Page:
portland independent media center  
images audio video
newswire article reposts united states

animal rights | health

Meat: A victimless crime? Try the red pill.

Laying Hens: There are approximately 300 million egg laying hens in the U.S. confined in battery cages small wire cages stacked in tiers and lined up in rows inside huge warehouses. In accordance with the USDA's recommendation to give each hen four inches of 'feeder space,' hens are commonly packed four to a cage measuring just 16 inches wide. In this tiny space, the birds cannot stretch their wings or legs, and they cannot fulfill normal behavioral patterns or social needs.
Severe feather loss results  from constantly rubbing against wire cages.
Severe feather loss results from constantly rubbing against wire cages.
 http://www.bancruelfarms.org/meatrix/

Constantly rubbing against the wire cages, they suffer from severe feather loss, and their bodies are covered with bruises and abrasions.

In order to reduce injuries resulting from excessive pecking an aberrant behavior that occurs when the confined hens are bored and frustrated practically all laying hens have part of their beaks cut off. Debeaking is a painful procedure that involves cutting through bone, cartilage, and soft tissue.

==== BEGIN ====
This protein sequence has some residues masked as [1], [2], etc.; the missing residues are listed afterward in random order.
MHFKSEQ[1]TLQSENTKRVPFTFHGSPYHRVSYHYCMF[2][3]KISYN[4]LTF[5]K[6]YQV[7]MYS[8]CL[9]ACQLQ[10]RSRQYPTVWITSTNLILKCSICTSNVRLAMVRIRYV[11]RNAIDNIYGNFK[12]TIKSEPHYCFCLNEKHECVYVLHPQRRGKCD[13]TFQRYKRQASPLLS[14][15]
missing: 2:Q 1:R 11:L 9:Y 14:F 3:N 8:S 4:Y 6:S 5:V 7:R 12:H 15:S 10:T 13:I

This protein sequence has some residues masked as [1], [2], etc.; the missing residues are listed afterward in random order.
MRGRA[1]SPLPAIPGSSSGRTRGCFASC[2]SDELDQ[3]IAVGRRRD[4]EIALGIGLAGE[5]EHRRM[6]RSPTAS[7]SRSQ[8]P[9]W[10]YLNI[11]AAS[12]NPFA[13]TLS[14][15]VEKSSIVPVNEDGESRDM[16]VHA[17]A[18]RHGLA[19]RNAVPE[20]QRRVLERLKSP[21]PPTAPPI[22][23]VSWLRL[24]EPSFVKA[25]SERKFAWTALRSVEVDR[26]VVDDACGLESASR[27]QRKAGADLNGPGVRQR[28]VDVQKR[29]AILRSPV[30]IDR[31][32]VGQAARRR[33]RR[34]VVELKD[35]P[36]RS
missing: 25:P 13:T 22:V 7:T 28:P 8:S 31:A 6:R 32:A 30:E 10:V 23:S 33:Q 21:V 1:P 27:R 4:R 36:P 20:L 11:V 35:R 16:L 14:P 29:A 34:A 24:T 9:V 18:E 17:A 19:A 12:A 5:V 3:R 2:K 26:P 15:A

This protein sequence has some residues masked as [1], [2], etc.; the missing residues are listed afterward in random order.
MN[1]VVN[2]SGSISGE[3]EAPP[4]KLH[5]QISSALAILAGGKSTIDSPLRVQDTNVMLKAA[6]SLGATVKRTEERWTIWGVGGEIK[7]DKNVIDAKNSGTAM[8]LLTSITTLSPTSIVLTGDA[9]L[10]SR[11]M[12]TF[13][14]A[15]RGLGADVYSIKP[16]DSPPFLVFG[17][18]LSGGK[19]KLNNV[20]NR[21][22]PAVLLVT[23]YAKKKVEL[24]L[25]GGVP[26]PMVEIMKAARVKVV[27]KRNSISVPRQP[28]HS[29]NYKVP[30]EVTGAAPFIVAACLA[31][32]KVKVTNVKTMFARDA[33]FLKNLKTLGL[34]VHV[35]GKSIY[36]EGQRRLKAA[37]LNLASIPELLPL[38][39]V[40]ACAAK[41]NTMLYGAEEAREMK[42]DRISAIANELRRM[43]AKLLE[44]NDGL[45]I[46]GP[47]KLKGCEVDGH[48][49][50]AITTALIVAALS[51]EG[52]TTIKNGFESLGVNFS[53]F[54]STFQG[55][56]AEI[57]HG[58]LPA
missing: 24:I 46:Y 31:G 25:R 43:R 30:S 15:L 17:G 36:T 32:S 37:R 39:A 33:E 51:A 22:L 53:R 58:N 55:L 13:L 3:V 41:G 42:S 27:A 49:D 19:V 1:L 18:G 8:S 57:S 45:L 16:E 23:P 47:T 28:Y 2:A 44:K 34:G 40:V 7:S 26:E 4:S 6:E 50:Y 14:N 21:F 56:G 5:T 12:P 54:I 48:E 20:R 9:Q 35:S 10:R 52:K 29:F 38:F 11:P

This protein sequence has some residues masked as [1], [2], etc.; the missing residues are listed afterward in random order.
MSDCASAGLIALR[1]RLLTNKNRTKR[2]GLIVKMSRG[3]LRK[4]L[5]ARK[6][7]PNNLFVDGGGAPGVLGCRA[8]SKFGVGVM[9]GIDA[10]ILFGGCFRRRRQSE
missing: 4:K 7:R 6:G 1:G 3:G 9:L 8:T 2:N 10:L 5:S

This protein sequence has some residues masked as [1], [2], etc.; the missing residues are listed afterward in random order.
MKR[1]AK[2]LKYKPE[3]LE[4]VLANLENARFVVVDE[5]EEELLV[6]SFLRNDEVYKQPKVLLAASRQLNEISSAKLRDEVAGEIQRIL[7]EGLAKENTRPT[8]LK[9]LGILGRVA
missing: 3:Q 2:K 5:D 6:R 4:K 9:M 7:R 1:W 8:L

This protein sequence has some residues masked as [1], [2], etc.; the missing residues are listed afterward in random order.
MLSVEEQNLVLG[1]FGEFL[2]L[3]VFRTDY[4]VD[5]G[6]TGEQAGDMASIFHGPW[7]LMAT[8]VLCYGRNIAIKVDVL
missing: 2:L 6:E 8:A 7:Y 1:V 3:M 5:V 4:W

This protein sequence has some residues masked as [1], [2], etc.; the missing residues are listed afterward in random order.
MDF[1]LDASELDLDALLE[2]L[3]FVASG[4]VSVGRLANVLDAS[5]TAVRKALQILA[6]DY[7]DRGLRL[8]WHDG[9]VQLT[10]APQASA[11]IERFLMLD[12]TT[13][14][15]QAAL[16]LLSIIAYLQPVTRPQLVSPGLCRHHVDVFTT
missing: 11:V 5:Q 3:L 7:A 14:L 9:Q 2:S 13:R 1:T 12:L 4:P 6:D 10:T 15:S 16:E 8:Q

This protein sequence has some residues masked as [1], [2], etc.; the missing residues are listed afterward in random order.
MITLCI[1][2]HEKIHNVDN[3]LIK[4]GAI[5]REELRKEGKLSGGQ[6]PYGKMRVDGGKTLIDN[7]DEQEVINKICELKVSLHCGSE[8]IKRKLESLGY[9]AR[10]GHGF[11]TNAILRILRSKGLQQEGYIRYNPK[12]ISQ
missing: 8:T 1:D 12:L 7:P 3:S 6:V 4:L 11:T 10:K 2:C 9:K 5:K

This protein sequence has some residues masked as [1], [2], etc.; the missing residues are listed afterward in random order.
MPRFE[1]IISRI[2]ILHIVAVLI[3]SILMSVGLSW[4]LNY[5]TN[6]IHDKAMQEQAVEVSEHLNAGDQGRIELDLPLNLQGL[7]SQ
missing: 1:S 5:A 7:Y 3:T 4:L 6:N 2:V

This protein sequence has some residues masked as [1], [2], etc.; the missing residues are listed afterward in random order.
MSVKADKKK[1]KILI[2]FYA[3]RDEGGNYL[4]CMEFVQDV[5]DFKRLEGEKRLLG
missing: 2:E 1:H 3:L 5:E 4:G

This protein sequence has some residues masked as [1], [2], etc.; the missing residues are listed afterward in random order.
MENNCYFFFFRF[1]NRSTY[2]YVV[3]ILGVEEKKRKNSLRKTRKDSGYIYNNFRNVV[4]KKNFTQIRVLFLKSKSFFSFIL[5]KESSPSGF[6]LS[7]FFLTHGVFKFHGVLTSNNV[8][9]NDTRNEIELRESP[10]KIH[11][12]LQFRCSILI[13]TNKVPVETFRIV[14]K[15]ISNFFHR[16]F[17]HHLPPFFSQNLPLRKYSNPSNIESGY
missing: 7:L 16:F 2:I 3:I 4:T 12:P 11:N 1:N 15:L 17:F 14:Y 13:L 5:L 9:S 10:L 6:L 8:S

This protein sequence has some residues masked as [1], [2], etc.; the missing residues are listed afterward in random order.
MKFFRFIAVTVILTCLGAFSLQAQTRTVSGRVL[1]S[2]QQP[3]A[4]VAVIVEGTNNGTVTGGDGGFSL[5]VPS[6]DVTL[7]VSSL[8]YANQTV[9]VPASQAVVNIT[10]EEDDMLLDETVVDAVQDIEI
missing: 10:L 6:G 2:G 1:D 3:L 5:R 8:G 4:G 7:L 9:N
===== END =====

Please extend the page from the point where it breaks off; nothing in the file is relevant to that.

Laying more than 250 eggs per year each, laying hens' bodies are severely taxed. They suffer from "fatty liver syndrome" when their liver cells, which work overtime to produce the fat and protein for egg yolks, accumulate extra fat. They also suffer from what the industry calls 'cage layer fatigue,' and many become 'egg bound' and die when their bodies are too weak to pass another egg.

Osteoporosis is another common ailment afflicting egg laying hens, whose bodies lose more calcium to form egg shells than they can assimilate from their diets. One industry journal, Feedstuffs, explains, "...the laying hen at peak eggshell cannot absorb enough calcium from her diet..." while another (Lancaster Farming) states, "... a hen will use a quantity of calcium for yearly egg production that is greater than her entire skeleton by 30-fold or more." Inadequate calcium contributes to broken bones, paralysis, and death.

After one year in egg production, the birds are classified as 'spent hens' and are sent off to slaughter. Their brittle, calcium-depleted bones often shatter during handling or at the slaughterhouse. They usually end up in soups, pot pies, or similar low-grade chicken meat products in which their bodies can be shredded to hide the bruises from consumers.